Ash Wallace is a shining example of how English Institute of Sport (EIS) employees are rising to the challenges posed by the COVID-19 pandemic.
Ash, lead physio at Equestrian Team GBR and Athlete Health consultant, has led a phenomenal community effort from her front lawn in Maidenhead, Berkshire.
First, she enrolled as a driver at Maidenhead Foodshare’s operation, one of 62 volunteers delivering food to vulnerable and deprived families twice a week.
And then Ash sparked a unique community workout in her small development of 13 houses when a neighbour spotted her stretching before going on a run. Aware of her sporting credentials, neighbours asked Ash to lead them in socially distanced circuit training and now all 13 houses take part twice a week.
Residents of varying capabilities, ranging from aged 13 to 70, come out of their homes and take part in exercises led by Ash, a physio of 25 years’ experience.
When the London Marathon’s 2.6 challenge came along, Ash couldn’t resist getting involved in aid of a cause very close to heart.
With her brother having passed away last November from Motor Neurone disease, she set friends an online 2.6 challenge and set up a JustGiving page.
As it stands, nearly 150 people have taken part in the challenge and over £1,500 has been raised for Motor Neurone Disease Association.
Overcome by the response to her efforts, Ash says:
“This has all been fabulous and I’m just delighted to raise some money for Motor Neurone disease. Being a physiotherapist, I’m all about movement and I’m very passionate about the fact we don’t move enough as a society.
“I wanted to be a physio in the first place to help people, and to do it in this way is incredible. None of this has been planned but I’ve got so much out of it.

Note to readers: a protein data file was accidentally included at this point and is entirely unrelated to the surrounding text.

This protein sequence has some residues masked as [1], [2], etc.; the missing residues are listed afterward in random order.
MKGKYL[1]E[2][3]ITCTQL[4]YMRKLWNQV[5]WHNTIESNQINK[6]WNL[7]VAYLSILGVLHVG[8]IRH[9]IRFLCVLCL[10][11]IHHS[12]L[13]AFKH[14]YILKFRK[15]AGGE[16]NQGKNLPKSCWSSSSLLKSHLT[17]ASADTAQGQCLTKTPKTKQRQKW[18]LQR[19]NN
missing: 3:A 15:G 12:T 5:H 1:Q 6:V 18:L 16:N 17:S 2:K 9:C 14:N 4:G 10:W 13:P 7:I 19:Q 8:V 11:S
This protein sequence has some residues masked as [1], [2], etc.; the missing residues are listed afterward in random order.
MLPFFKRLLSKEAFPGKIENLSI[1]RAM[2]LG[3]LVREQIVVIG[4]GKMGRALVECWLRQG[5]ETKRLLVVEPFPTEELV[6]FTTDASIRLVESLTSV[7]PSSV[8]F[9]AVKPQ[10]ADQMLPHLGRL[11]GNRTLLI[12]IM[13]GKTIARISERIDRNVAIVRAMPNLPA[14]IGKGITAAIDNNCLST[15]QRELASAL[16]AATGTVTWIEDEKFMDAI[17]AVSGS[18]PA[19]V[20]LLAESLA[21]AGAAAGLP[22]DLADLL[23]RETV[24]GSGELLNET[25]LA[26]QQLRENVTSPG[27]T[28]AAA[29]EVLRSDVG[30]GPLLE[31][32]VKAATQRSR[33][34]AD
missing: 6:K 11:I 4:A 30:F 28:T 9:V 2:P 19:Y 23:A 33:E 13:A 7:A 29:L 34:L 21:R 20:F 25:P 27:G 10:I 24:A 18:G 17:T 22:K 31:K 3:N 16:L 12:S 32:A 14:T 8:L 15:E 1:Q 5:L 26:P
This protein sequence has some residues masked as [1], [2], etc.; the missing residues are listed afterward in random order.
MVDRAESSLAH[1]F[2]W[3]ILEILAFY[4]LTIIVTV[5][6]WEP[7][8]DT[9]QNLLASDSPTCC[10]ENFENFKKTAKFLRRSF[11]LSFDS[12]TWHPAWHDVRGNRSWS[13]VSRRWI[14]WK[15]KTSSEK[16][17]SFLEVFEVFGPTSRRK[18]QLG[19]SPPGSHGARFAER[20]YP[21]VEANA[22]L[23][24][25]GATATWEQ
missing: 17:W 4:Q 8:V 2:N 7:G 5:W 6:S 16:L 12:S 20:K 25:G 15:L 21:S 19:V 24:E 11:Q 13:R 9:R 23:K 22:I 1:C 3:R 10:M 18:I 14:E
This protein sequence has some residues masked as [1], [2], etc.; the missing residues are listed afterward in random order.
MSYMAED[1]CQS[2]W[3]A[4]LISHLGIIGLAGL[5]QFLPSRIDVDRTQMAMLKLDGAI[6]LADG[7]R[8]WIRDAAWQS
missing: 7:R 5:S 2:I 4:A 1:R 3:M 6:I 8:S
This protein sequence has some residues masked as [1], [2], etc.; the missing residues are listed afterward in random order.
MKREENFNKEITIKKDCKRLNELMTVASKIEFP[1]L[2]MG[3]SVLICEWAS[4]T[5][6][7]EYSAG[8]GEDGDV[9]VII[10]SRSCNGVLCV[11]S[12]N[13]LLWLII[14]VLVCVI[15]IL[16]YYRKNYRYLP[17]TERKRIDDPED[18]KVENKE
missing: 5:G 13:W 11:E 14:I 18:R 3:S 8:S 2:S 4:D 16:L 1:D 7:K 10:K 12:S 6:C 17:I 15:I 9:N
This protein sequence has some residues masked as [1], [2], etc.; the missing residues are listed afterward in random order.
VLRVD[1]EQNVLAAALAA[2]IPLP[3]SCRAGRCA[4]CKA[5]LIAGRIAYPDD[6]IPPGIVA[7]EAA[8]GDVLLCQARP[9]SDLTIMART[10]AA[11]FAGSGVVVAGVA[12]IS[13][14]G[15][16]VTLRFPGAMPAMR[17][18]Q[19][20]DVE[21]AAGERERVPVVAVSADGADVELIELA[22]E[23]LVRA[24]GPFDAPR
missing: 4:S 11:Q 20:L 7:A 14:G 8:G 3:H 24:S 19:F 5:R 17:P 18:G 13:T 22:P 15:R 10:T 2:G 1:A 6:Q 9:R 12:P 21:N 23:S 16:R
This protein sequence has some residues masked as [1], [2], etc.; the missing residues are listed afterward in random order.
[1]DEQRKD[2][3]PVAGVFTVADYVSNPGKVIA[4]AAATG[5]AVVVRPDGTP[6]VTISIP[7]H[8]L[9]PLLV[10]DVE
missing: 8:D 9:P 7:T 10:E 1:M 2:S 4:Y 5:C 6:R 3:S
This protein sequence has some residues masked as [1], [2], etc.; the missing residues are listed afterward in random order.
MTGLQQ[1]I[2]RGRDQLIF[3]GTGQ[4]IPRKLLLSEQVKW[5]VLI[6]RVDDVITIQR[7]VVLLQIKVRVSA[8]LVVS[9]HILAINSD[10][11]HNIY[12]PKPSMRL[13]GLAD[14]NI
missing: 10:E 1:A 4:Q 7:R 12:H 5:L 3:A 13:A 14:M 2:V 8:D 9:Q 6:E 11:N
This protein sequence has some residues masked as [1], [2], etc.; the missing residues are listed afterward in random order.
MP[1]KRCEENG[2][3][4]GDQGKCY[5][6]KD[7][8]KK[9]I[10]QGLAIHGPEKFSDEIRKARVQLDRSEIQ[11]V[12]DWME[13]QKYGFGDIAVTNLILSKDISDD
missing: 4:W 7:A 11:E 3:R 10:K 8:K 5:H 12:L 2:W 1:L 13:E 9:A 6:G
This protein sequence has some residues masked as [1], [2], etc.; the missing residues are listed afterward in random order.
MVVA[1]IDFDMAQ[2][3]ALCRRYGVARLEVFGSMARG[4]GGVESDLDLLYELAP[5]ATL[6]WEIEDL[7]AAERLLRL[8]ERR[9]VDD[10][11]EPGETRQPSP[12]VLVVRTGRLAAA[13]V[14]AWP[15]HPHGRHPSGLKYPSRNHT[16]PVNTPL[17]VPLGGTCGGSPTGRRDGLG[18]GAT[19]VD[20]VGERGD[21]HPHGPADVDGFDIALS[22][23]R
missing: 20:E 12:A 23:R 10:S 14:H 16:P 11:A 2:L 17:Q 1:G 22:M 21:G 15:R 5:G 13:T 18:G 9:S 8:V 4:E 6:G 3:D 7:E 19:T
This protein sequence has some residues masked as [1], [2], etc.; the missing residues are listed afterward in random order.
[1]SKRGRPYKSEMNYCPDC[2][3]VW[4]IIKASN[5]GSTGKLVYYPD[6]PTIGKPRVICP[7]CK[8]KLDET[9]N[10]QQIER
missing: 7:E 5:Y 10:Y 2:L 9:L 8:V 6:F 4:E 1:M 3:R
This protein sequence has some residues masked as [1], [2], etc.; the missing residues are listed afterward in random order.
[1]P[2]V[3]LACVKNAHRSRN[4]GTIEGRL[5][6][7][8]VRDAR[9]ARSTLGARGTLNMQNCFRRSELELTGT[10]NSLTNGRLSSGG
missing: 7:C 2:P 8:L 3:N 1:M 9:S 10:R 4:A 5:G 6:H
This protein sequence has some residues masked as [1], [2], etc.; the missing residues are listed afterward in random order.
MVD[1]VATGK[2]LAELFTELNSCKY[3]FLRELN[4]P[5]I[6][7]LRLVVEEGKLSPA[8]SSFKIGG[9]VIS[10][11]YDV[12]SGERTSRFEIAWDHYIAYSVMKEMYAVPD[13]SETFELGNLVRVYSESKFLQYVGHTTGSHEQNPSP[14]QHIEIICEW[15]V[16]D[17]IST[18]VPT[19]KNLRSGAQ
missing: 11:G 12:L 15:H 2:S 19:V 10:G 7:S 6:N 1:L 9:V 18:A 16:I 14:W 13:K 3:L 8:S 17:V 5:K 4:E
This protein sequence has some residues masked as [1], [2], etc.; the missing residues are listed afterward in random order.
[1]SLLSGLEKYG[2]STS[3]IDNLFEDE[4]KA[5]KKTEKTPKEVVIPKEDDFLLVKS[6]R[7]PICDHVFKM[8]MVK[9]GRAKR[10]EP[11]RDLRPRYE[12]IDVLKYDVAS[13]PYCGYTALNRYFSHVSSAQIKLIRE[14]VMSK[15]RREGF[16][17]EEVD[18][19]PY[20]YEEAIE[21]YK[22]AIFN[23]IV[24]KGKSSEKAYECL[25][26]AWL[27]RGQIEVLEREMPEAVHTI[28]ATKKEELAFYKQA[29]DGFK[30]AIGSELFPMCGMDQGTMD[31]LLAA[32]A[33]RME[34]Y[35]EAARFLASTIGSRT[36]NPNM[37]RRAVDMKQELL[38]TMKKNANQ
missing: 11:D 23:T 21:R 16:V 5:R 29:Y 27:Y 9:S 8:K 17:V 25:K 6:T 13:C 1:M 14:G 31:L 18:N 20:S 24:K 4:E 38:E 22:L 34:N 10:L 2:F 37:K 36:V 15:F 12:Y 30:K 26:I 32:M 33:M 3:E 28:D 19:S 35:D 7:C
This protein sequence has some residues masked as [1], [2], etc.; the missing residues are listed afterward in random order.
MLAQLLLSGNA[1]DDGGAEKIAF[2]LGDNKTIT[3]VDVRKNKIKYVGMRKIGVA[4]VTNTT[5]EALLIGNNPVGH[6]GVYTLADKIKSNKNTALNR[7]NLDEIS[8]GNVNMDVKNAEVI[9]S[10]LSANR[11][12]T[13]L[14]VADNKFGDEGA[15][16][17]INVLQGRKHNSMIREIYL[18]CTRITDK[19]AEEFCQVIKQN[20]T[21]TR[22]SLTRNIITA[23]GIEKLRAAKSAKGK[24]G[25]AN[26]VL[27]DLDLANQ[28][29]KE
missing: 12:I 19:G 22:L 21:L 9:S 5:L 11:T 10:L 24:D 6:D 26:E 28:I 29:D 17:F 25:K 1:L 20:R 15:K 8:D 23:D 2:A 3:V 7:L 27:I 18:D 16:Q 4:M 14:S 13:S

“This pandemic is bigger than any individual and certainly bigger than any sport. I feel very strongly about that.
“We should be able to look at ourselves in a year’s time and say ‘we did our bit.’”
“One of the best messages I’ve received was from a neighbour who said: ‘thank you so much for doing this. This is far more than just exercise.’
“My brother had a very aggressive form of Motor Neurone and it’s not one of the causes that is always up there in terms of being supported.
“It’s a disease we don’t know enough about. All of this has kickstarted something in me and things I want to continue doing.”
Both through her community outreach and ongoing work with the EIS, Ash sees a common theme of the adversity of COVID-19 bringing people together.
Through lockdown she has been supporting elite equestrian athletes as they deal with the reality of the postponement of the Olympic and Paralympic Games to 2021.
“Equestrian is a remote sport even in normal times so for me, the crucial part of our roles was getting key information out to athletes quickly.”
“My role involves a lot of travel and actually with none of that happening at the moment, there’s more quality time to work with the athletes.
“We generally take a breath after the Olympics, now we have an opportunity to do that before next year.
“When something like this happens, it’s got to be about finding the opportunity to come out of it in a better place.
“We’re having more meetings than we ever had and it’s definitely bringing us together.”